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Global SVOD Revenues to Top $320 Billion in 2030


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SVOD revenues globally will rise to $321.9 billion in 2030, up from $105.7 billion last year, according to a new report from MIDiA Research, driven in part by gains in the Asia Pacific.

Global SVOD revenues rose 24.6 percent year-on-year in 2022 and are expected to increase 24.4 percent this year to hit $131.6 billion. Growth has slowed considerably since the 2020 pandemic high of 46.6 percent.

North America will account for 18.2 percent of global video subs this year and 38.6 percent of streaming revenues; these shares are expected to fall to 13.2 percent and 32.2 percent in 2030. The Asia-Pacific, meanwhile, will be home to 56.2 percent of global subs, for a revenue share of 32.2 percent, this year. By 2030 this will rise to 58.8 percent of subs and 34.5 percent of revenues, overtaking North America as the largest revenue market.

Disney is expected to remain in the lead globally, with Netflix in second place.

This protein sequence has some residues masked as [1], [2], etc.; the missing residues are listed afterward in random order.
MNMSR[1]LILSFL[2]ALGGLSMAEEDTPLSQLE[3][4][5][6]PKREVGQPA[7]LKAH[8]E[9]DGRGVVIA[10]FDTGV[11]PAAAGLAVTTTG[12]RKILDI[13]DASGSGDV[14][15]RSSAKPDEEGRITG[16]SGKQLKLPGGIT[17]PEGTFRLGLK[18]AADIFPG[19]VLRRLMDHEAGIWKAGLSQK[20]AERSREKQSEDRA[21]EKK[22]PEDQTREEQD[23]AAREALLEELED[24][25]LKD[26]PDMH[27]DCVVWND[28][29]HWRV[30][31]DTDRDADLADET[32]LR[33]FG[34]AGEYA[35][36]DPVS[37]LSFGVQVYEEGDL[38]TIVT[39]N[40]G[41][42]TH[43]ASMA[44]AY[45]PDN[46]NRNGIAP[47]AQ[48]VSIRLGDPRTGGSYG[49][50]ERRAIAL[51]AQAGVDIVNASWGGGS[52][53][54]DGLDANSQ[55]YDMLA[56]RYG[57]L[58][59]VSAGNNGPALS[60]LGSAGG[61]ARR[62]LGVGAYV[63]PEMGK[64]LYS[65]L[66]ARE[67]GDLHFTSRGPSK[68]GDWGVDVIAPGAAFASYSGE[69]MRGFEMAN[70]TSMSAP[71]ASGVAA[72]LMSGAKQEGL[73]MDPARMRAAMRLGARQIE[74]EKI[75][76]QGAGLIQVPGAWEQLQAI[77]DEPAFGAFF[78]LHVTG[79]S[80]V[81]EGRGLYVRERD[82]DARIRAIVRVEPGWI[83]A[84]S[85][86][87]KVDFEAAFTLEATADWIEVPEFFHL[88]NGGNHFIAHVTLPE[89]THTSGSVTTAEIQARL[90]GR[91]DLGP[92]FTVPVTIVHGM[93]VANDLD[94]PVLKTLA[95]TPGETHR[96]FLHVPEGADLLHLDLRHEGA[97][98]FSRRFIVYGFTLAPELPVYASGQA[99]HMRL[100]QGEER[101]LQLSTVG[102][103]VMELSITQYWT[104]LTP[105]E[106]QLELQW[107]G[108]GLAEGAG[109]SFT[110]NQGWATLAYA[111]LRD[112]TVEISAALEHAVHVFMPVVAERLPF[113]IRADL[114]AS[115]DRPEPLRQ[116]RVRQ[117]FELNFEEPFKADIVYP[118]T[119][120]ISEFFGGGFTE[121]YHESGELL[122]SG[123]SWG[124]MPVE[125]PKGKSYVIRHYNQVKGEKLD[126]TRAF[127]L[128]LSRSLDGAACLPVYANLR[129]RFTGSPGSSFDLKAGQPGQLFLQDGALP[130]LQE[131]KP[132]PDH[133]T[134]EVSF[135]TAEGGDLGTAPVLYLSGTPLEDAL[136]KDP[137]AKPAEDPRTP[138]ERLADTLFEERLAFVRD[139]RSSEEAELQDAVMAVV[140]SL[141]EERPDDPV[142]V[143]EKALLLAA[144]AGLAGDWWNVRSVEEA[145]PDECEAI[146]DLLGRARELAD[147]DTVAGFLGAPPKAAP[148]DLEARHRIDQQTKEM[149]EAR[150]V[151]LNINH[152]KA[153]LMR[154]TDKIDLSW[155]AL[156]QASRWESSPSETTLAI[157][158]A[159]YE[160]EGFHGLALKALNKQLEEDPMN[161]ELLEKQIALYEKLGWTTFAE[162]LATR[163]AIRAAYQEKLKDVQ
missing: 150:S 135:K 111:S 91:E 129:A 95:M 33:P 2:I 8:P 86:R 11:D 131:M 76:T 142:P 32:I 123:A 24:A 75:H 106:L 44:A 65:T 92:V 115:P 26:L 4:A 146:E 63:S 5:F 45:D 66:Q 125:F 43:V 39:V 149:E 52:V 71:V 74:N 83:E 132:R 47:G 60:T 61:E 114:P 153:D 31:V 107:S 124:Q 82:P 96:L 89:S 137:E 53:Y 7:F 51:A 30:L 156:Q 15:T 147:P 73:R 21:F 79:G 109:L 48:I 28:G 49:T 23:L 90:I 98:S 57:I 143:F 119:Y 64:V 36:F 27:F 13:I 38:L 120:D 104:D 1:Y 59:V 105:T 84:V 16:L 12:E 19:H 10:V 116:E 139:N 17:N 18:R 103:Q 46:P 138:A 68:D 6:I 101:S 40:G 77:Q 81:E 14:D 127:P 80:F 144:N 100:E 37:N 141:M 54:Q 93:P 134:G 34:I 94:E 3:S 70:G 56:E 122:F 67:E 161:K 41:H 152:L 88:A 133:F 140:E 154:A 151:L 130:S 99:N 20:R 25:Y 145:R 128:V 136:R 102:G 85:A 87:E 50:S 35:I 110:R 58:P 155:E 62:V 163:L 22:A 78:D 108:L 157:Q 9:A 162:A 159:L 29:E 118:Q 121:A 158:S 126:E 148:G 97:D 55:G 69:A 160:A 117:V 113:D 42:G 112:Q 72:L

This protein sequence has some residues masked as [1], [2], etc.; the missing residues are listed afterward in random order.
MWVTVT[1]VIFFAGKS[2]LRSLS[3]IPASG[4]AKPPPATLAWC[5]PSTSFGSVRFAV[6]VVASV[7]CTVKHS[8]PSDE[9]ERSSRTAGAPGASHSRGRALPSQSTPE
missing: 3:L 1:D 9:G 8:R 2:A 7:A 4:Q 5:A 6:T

“The subscription distribution dominance of Asia-Pacific will prompt intense competition from Western SVOD services, as they try to corner the world’s biggest regional market,” said Tim Mulligan, lead video analyst for MIDiA Research. “Western SVOD content commissioning will be partly recalibrated towards Asian movies and shows that speak to global audiences. Efforts to discover the next Squid Game or Parasite will amplify Asia-Pacific culture globally to create a new golden age for Asian entertainment that will compete directly with Hollywood mainstream studio output.”

Perry Gresham, forecast and modeling analyst for MIDiA Research, added: “For the first time, we have created the MIDiA bear scenario, an alternative forecast that considers the case in which the current recession has more impact on video streaming subscriptions than we anticipate. It represents the scenario where, in a harsh 18-month recession, subscribers cancel some number of their subscriptions. Subscription growth over the next two years would more than half. A post-recession rebound will eventually see the gap in subscriptions narrow to just below base—with recovery varying by region. North America and Europe remain the furthest below their base scenario in the years leading up to 2030.”

Ben Woods, video analyst for MIDiA Research, noted: “After eight years of steady expansion, global subscriber numbers will have neared their peak by 2030. That leaves Western SVOD services with a narrowing window of opportunity. With competition intensifying from indigenous services within Asia Pacific and emerging markets, gaining those remaining subscribers will be tough.”











About Mansha Daswani

Mansha Daswani is the editor and associate publisher of World Screen. She can be reached on mdaswani@worldscreen.com.

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